Monday, May 17, 2021

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 Abstract

Excerpted From: Maya Brennan, A Framework for Effective and Strategic Eviction Prevention, 41 Mitchell Hamline Law Journal of Public Policy and Practice 37 (2020) (71 Footnotes) (Full Document)

 

 MayaBrennanEviction prevention can reduce health, education, employment, and economic risks that affect residents of every county in the United States and disproportionately harm Black and Latinx mothers and children. Evictions, however, have long sat on the sidelines of housing policy. Decades of federal, state, and local housing policy have expressed goals related to public health, housing quality, affordability, de-segregation, wealth-building, regional economic growth, and individual or family supports. As adopted and funded, however, the policy landscape has generated neither a housing supply that meets demand across income levels nor sufficient subsidies to resolve worst case housing needs. As of 2015, just 16 percent of the nation's 27.9 million low-income renter households received federal housing assistance, despite qualifying for it. Fewer than 6 million unassisted low-income renter households obtained affordable and decent-quality housing in the private market. Housing policy advocacy from leading national organizations, such as the National Low Income Housing Coalition and National Housing Conference, have historically emphasized policies that preserve or add affordability, but omitted approaches that would address the immediate displacement risk of a mismatch between housing needs and housing availability for low-income renters. When the housing system does not include the supply or subsidy that enables affordability, households will miss payments and increase their risk of eviction.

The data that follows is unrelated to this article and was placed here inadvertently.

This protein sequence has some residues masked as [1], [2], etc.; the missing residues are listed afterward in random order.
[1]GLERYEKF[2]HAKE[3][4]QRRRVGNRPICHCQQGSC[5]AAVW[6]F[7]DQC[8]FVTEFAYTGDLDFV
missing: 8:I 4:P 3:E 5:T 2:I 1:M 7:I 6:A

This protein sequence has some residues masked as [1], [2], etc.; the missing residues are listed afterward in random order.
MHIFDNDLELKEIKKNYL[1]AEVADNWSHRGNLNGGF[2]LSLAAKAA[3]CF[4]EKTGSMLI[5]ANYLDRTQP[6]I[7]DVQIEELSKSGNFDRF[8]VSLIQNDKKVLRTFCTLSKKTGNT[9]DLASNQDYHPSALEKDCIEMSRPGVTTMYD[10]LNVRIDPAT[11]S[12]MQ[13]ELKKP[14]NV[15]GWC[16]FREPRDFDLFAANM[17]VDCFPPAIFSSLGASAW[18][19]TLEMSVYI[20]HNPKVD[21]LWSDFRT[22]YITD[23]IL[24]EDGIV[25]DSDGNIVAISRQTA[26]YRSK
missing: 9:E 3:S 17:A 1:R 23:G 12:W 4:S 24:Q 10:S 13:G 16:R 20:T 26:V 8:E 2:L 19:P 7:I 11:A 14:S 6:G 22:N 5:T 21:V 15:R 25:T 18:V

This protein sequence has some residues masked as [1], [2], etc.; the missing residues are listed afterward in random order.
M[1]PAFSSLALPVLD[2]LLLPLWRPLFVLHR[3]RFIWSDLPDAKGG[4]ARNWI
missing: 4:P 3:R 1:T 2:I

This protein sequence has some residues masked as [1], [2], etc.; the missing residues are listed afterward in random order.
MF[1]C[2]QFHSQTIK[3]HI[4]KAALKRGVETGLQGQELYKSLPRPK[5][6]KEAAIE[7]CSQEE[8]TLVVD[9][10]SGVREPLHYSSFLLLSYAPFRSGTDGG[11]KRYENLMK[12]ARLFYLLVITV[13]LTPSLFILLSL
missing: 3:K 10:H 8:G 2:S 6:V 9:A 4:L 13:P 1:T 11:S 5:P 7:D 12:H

Evictions and displacement are finally prominent policy topics around the nation. A combination of community organizing, public awareness efforts, research, and the 2016 book Evicted have made evictions impossible to ignore. Yet the meaning of the word eviction remains only loosely defined, and this can result in unclear policy menus. Policies that offer tools to reduce eviction by correcting housing market failures would not resolve a household's risk of an imminent eviction, and vice versa. Both types of policy agendas have a role in displacement prevention, though they address different aspects of the same broad problem.

This paper aims to develop an eviction prevention framework that can encompass both housing market failures and household crises. I begin by exploring the varied meanings of the word “eviction” and clarify the distinctions between eviction types. I then demonstrate the urgency of effective eviction prevention--first through information on evictions' prevalence in the US and then through a review of the cost of eviction to individuals and communities. Finally, I explore the root causes of eviction and present an eviction prevention framework that can support strategic policy development and enable more systematic analysis of different policy options.

[. . .]

The US is experiencing an eviction crisis that affects every county, surpasses the magnitude of the foreclosure crisis, and imposes disproportionate harm to Black and Latinx households. A greater understanding of evictions, the different meanings of the term, and the lasting and widespread harm can complement the rising awareness of an eviction crisis and enable effective and strategic policy development. Intervention as early as possible in the eviction process--whether early in a household's crisis or through system reforms related to root causes--offers the greatest value to households and communities, since even an eviction filing imposes short-term and long-term harm. Early intervention, however, is just one part of the eviction prevention menu. Policymakers should look at a combination of policies that intervene at all stages of crisis, address root causes, and support households and communities in recovering post-eviction.


Maya Brennan is a Senior Policy Program Manager at the Urban Institute.


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Vernellia R. Randall
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Professor Emerita of Law
The University of Dayton School of Law

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